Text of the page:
“Let’s check what Martin Lewis says” was already a popular refrain in my household, owing to the fact that I am disgracefully financially inept. When anyone starts to talk about percentages, my brain begins to fog. (I have a similar problem with Bob Dylan: I know I should try to understand it, but… sorry, I drifted off there for a second.) Lewis is such a guru, so essential to British economic affairs. A friend of mine recently went to a high street bank for an old-fashioned, face-to-face meeting to get some mortgage advice. He thought it would be more effective than chatting over the phone, more personable than a chatbot. The manager sat down, turned her laptop around and said: “Martin Lewis did a good video on this”, then pressed play on a YouTube clip about help to buy Isas. “Is there anything else I can do for you?” she asked, when the video was over.
When Lewis spoke out against “furlough shaming” on his Ask Martin Lewis podcast on 5 Live, I was pleased, because he is the kind of person people really listen to, even banks. He pointed out that it is not the employee choosing to go to the park instead of going to work, but the employer deciding whether they are on furlough or not. “And until 1 July, part of furlough means you are not allowed to work while on furlough,” Lewis explained. I know the rules are increasingly hard to keep track of these days, and it’s always worth checking what Dominic Cummings has decided to do, but this one is pretty straightforward – it is against the regulations to go to work when on furlough.
Like Lewis, I have seen a fair bit of this “furlough shaming” bubbling up online, with people writing grumbling posts, usually accompanied by a photograph of a busy beach, about people “getting paid to be on holiday” and “abusing the system”. Never mind that. To use just one example of many, hospitality workers have no open workplace to go to; it’s the curmudgeonly, punitive resentment of anyone daring to do anything at all pleasant when on furlough that really rankles. “We need to not try and divide and attack each other but help each other and pull together at this time,” said Lewis, finishing his speech with a rousing flourish. Just an idea: if the government would like to outsource inspirational talks, perhaps the daily briefing could consist of YouTube clips of Martin Lewis, telling us all to help each other and pull together, on a turned-around laptop.
Bernardine Evaristo: a bestseller celebrating black women
Bernardine Evaristo’s wonderful novel Girl, Woman, Other is at the top of the paperback fiction chart. I read it at the start of the year and could not remember being so galvanised by a story or left so hopeful. It was such a celebration of women, and of black women, and of life, and I was devastated when it ended, but only because it was over. The fact that people are buying it in their droves means a record number will be experiencing its generosity and joy for the first time. I envy them.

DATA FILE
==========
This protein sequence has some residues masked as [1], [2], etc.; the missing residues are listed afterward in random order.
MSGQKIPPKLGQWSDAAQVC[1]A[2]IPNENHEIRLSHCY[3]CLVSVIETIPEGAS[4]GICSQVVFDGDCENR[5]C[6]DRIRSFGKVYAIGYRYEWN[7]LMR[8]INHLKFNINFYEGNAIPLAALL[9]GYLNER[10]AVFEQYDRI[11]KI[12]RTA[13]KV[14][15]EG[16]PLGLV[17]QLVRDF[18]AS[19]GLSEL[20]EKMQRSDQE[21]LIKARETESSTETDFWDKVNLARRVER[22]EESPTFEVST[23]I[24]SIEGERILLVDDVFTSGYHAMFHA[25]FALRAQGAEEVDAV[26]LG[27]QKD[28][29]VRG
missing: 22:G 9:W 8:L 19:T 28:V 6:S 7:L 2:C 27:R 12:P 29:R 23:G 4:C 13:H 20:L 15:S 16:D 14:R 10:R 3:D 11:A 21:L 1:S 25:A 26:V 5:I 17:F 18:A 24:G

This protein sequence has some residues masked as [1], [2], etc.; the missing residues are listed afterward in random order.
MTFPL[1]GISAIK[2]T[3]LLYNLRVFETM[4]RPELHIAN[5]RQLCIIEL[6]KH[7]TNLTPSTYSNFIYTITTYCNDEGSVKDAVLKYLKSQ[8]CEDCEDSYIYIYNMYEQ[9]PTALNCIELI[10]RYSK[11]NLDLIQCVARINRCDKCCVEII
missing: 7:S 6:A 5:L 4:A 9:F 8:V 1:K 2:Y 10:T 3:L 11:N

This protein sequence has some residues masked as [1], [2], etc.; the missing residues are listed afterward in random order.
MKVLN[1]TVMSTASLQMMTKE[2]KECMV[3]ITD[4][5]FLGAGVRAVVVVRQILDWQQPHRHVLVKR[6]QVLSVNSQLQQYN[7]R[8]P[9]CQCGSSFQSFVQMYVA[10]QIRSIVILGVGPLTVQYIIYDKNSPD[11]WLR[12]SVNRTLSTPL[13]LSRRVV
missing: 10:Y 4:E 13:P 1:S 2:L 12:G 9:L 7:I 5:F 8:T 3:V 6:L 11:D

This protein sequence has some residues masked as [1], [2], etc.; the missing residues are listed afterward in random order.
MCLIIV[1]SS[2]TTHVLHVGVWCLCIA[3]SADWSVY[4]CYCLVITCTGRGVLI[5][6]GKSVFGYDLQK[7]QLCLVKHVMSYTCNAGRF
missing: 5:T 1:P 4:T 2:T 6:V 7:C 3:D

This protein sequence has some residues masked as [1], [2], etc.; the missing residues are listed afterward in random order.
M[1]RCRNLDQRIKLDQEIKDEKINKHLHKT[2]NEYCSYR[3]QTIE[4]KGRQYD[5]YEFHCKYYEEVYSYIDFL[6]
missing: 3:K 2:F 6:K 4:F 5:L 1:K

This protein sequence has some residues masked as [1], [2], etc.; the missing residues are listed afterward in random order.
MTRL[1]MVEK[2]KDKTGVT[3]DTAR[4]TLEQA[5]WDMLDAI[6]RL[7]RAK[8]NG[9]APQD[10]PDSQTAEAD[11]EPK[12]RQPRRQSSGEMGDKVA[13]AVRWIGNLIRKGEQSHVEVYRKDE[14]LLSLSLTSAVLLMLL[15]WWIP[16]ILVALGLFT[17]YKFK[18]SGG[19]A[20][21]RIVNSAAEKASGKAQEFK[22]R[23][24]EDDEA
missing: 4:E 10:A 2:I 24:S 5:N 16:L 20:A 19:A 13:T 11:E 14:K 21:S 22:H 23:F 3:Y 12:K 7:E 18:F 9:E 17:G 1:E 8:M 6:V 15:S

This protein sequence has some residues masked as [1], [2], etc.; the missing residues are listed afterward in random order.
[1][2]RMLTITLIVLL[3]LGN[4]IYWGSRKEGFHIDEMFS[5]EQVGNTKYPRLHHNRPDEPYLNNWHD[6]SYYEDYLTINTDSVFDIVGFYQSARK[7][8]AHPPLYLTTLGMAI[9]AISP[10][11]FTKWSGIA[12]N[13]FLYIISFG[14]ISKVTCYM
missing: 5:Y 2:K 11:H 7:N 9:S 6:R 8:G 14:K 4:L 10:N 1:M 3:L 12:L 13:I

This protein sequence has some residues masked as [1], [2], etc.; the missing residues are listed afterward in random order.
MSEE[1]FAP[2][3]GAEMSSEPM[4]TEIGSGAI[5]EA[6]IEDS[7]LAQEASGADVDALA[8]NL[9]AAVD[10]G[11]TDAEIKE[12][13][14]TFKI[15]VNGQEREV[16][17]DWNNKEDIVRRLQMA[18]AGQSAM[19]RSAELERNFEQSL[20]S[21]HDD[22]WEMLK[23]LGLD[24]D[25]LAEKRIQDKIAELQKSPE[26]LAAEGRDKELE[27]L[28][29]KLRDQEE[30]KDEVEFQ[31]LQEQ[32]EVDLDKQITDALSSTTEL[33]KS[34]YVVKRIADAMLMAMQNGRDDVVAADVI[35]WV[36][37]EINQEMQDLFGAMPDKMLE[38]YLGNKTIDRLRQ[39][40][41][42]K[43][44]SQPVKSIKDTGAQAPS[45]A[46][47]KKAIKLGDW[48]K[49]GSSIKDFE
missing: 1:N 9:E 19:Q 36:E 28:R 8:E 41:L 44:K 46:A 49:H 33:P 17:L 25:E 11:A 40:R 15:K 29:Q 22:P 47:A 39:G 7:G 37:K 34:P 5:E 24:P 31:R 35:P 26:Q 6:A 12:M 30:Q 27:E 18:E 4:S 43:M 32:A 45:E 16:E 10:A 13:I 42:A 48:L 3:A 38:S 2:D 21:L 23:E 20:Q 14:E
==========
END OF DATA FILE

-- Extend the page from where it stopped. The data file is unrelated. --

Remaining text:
Evaristo is the first woman of colour to top that chart – ever. “Astonishing”, she tweeted, in response to the news. Over in paperback non-fiction, Reni Eddo-Lodge’s Why I’m No Longer Talking to White People About Race is at number one. It is alarming when discussions about vast subjects are whittled down to tweet length; the fact that people are turning to books after the Black Lives Matter protests seems significant and worth at least a moment of hope.
Eddo-Lodge is the first black British author to reach the top spot on the non-fiction chart. “Can’t help but be dismayed by this – the tragic circumstances in which this achievement came about,” she tweeted. “Let’s be honest. Reader demand aside, that it took this long is a horrible indictment of the publishing industry.” I am wary of throwing stones in glass industries, but this indictment has turned into an open conversation. Authors including Candice Carty-Williams and Dorothy Koomson have criticised the publishing world and called for change that lasts beyond this moment.
Munroe Bergdorf: model fired by L’Oréal has the last word
Three years ago, the activist Munroe Bergdorf was hired by L’Oréal as its first transgender model and was announced as an ambassador for the #allworthit campaign. A few days later, Bergdorf wrote a Facebook post about “the racial violence of white people”, in response to the white supremacist rallies in Charlottesville. The company crudely severed its ties with her, releasing a statement saying her comments were “at odds with” its values of diversity and tolerance.
So when the brand posted a black square with the words “speaking out is worth it” on Instagram this month, Bergdorf was understandably outraged. It seemed astonishingly insensitive. But in a long overdue resolution, last week she revealed that, following talks with L’Oréal’s new president, Delphine Viguier, she would be rejoining the brand as a consultant and that the company would donate significant sums of money to Mermaids, the charity that supports transgender youth and their families, and UK Black Pride. “I hope this reconciliation is proof that we can all put aside our differences and work together to push for a more progressive, fair and equal world,” she wrote, deservedly having the last word.
• Rebecca Nicholson is an Observer columnist